K@W: If Romney is elected, would you consider any role in his administration, such as secretary of state?

JHJ: It's unlikely. It's all hypothetical. But I've always made it a point to put country first. If there is an area of public service where you can get in and help your country in a unique way, I've always felt it was important and good to step up and do that. I'll always have that outlook.

K@W: I mentioned secretary of state because of your experience as ambassador to China, ambassador to Singapore. You were the deputy U.S. trade rep among other credentials. Despite a few recent hiccups that we've all noticed, do you feel it's still the engine of growth for the 21st century?

JHJ: As the second largest economy in the world and with purchasing power that is on the rise because of the expansion of its consumer class, it will be a formidable economy. It remains really one of the few engines of growth today, although that engine is going to run out of a little bit of steam. And as it does, we have an opportunity to win back some of our manufacturing ability, because manufacturing will continue. They'll want to be in some safe harbor market where they can invest and do their thing. But China will remain an engine of growth.

K@W: What about our economy? Republicans are focused on cutting taxes, cutting the deficit, cutting regulations, though some people feel that lax regulations are what led to the financial crisis. What's your plan for the economy?

JHJ: The first thing you have to do is send a message of confidence and believability to the investors and to the creative class, the entrepreneurs. We haven't done that yet. I think the first step in at least beginning to telegraph that message is fundamental tax reform. You've got to take this outdated, dilapidated, anachronistic tax code and you've got to update it. You've got to clear out the $1 trillion, $100 billion in loop holes that have so weighted it down for special interest groups, primarily. That has become a drag on our economy's performance. That would be the first step. The second step would be to look at an energy policy that would A) bring out our ability to become energy independent, which we all know we can do, and B) begin working more with our neighbors, Canada and Mexico, forging a regional energy independence policy. And C), we need to identify natural gas as probably the best bridge product we have until such time as we can draw more from the sun and wind, which will happen eventually. We're just not there yet from a technology standpoint.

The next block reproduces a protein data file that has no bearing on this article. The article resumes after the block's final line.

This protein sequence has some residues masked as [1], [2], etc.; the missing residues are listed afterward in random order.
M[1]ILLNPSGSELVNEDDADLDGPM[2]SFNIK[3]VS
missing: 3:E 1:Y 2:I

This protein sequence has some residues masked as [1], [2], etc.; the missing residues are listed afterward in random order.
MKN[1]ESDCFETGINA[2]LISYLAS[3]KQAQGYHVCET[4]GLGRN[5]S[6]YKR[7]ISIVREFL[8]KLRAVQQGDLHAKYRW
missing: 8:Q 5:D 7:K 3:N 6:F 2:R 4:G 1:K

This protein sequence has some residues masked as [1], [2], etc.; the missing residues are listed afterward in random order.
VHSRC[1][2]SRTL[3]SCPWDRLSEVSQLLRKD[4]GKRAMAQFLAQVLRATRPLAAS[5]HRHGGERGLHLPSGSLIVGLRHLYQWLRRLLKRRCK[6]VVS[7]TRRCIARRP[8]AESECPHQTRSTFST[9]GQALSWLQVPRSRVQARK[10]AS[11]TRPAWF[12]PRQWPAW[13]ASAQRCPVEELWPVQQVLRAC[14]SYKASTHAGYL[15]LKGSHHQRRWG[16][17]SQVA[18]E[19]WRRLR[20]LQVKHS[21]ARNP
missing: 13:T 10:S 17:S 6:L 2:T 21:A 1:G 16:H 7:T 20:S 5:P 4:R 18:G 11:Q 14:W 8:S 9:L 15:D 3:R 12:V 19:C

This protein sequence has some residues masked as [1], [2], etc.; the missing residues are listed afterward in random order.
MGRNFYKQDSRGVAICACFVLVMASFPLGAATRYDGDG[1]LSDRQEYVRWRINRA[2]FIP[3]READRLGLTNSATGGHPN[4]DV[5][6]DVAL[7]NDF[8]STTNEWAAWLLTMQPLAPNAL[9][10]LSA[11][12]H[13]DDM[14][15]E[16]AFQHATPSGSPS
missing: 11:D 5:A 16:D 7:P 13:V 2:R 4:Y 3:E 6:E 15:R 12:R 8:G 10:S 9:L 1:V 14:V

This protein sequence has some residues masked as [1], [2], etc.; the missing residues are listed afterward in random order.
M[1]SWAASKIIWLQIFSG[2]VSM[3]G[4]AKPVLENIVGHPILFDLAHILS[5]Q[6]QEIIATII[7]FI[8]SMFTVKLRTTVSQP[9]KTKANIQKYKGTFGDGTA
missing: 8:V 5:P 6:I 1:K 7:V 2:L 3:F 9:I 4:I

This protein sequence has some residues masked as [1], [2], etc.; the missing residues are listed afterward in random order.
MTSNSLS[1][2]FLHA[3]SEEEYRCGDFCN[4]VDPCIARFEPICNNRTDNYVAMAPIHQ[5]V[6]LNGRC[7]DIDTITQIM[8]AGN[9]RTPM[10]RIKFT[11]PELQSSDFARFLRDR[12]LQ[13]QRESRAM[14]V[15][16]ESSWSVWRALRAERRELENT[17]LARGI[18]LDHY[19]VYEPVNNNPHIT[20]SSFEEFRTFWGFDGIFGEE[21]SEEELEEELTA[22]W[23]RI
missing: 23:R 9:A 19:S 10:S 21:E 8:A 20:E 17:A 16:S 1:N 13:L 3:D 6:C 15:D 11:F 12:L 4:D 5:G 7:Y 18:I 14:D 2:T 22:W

K@W: How about jobs? [How do we] help create more jobs for especially the young people in this country?

JHJ: The natural gas revolution has already created some say upwards of a million jobs. I think that's just the beginning. So you have to look at job creation coming from a sense of confidence, where investors get the signal. They get the telegraphed message that we're on the move; we are beginning to improve our fundamentals, which gives the confidence they need to go into the marketplace and begin to hire. So that package, I think, would be sufficient to at least get companies to begin the hiring process.

K@W: You and others have mentioned we're experiencing a manufacturing renaissance in this country. In fact, the latest first quarter results show higher profits for 3M, Caterpillar, United Technologies and others. If so, what can be done to encourage and sustain this renaissance?